Join the newsletter!
Most Popular Reviews
- 1 Nokia 6 (2018) review: Simple. Solid. Supreme.
- 2 Samsung Q9F Series QLED: Peak performance from a home entertainment heavyweight
- 3 Hisense takes the fight to home entertainment heavyweights with flagship Series 8 and 9 ULED TVs
- 4 D-Link Omna 180 Cam HD DSH-C310 review
- 5 Ring Video Doorbell review
Latest News Articles
- Microsoft debut cheaper Surface Go tablet
- Music Producer Takes Microsoft Surface Into The Clouds For Australian First Performance at 3,000ft
- Samsung announces a new ruggedised Tablet optimised for business users
- Samsung Introduces the New Samsung Galaxy Tab A 8.0
- Alcatel PLUS 12 Takes Portable Productivity to New Heights with First 2-In-1
PCW Evaluation Team
I need power and lots of it. As a Front End Web developer anything less just won’t cut it which is why the MSI GT75 is an outstanding laptop for me. It’s a sleek and futuristic looking, high quality, beast that has a touch of sci-fi flare about it.
If you’re looking to invest in your next work horse laptop for work or home use, you can’t go wrong with the MSI GE63.
If you can afford the price tag, it is well worth the money. It out performs any other laptop I have tried for gaming, and the transportable design and incredible display also make it ideal for work.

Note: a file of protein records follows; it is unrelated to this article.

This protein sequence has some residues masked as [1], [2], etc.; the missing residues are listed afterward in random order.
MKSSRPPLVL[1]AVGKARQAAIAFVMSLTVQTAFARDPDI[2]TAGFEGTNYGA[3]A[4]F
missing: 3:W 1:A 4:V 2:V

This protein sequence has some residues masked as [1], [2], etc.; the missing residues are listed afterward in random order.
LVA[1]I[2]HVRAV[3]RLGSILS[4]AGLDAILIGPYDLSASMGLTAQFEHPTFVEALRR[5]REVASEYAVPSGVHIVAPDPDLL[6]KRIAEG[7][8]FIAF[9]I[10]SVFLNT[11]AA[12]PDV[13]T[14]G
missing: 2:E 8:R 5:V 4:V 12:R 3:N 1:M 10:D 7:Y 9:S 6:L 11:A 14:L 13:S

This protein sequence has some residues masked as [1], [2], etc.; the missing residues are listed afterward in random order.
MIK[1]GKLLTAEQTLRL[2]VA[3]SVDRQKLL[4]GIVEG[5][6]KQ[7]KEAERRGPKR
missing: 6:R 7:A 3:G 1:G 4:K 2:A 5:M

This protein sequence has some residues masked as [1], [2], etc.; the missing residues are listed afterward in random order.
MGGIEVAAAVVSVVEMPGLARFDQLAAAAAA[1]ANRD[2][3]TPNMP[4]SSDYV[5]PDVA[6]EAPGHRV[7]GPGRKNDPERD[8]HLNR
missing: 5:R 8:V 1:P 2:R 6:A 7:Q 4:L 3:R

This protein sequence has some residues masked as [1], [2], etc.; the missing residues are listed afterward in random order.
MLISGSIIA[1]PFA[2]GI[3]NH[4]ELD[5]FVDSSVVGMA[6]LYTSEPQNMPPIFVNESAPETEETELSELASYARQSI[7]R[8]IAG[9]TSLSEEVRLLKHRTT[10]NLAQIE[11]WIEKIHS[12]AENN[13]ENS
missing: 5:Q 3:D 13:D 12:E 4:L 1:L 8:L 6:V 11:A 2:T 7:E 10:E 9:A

Touch screen visibility and operation was great and easy to navigate. Each menu and sub-menu was in an understandable order and category
The printer was convenient, produced clear and vibrant images and was very easy to use
I would recommend this device for families and small businesses who want one safe place to store all their important digital content and a way to easily share it with friends, family, business partners, or customers.
- Sonos Beam review: A more-affordable, smarter soundbar option
- Oppo R15 Pro review: A compelling mid-tier option with lots of value and few compromises
- ASUS Zenbook Pro 15: A futuristic, exciting, imperfect, flagship notebook
- Which flagship TV is best? Sony 4K HDR Bravia 2016 versus LG 4K HDR OLED 2016
- 10 Blu-ray movies / Best looking Blu-ray movies